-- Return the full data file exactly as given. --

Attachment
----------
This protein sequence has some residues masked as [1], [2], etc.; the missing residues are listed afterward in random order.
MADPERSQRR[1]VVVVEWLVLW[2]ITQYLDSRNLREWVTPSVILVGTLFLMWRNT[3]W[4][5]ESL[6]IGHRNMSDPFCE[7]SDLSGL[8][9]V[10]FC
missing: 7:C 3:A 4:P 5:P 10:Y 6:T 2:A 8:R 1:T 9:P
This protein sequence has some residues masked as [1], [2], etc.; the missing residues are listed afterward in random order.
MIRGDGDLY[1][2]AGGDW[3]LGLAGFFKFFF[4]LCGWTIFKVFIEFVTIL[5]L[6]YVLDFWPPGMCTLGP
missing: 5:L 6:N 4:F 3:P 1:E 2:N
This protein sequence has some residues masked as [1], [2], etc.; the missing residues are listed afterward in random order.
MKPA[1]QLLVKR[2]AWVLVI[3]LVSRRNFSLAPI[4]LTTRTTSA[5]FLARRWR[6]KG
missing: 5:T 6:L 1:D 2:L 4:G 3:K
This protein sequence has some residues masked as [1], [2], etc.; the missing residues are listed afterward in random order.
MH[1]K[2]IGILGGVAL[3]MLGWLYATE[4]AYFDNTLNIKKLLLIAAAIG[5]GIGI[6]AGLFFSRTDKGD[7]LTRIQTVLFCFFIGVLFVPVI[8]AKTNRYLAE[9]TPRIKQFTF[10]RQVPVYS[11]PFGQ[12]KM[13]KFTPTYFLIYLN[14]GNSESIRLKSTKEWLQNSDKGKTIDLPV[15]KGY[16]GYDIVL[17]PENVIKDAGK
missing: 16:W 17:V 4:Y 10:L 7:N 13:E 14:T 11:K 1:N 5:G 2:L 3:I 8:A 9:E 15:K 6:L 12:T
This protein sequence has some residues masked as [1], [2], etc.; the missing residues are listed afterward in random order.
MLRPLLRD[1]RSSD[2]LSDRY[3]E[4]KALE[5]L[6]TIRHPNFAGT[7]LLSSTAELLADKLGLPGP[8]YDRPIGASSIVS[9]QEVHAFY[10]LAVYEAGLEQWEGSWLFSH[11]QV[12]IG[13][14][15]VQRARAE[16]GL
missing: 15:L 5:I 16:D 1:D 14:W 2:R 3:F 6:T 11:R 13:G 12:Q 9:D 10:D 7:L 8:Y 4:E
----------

This protein sequence has some residues masked as [1], [2], etc.; the missing residues are listed afterward in random order.
MADPERSQRR[1]VVVVEWLVLW[2]ITQYLDSRNLREWVTPSVILVGTLFLMWRNT[3]W[4][5]ESL[6]IGHRNMSDPFCE[7]SDLSGL[8][9]V[10]FC
missing: 7:C 3:A 4:P 5:P 10:Y 6:T 2:A 8:R 1:T 9:P
This protein sequence has some residues masked as [1], [2], etc.; the missing residues are listed afterward in random order.
MIRGDGDLY[1][2]AGGDW[3]LGLAGFFKFFF[4]LCGWTIFKVFIEFVTIL[5]L[6]YVLDFWPPGMCTLGP
missing: 5:L 6:N 4:F 3:P 1:E 2:N
This protein sequence has some residues masked as [1], [2], etc.; the missing residues are listed afterward in random order.
MKPA[1]QLLVKR[2]AWVLVI[3]LVSRRNFSLAPI[4]LTTRTTSA[5]FLARRWR[6]KG
missing: 5:T 6:L 1:D 2:L 4:G 3:K
This protein sequence has some residues masked as [1], [2], etc.; the missing residues are listed afterward in random order.
MH[1]K[2]IGILGGVAL[3]MLGWLYATE[4]AYFDNTLNIKKLLLIAAAIG[5]GIGI[6]AGLFFSRTDKGD[7]LTRIQTVLFCFFIGVLFVPVI[8]AKTNRYLAE[9]TPRIKQFTF[10]RQVPVYS[11]PFGQ[12]KM[13]KFTPTYFLIYLN[14]GNSESIRLKSTKEWLQNSDKGKTIDLPV[15]KGY[16]GYDIVL[17]PENVIKDAGK
missing: 16:W 17:V 4:Y 10:L 7:N 13:E 14:T 11:K 1:N 5:G 2:L 3:I 8:A 9:E 15:K 6:L 12:T
This protein sequence has some residues masked as [1], [2], etc.; the missing residues are listed afterward in random order.
MLRPLLRD[1]RSSD[2]LSDRY[3]E[4]KALE[5]L[6]TIRHPNFAGT[7]LLSSTAELLADKLGLPGP[8]YDRPIGASSIVS[9]QEVHAFY[10]LAVYEAGLEQWEGSWLFSH[11]QV[12]IG[13][14][15]VQRARAE[16]GL
missing: 15:L 5:I 16:D 1:D 14:W 2:R 3:F 6:T 11:R 13:G 12:Q 9:D 10:D 7:L 8:Y 4:E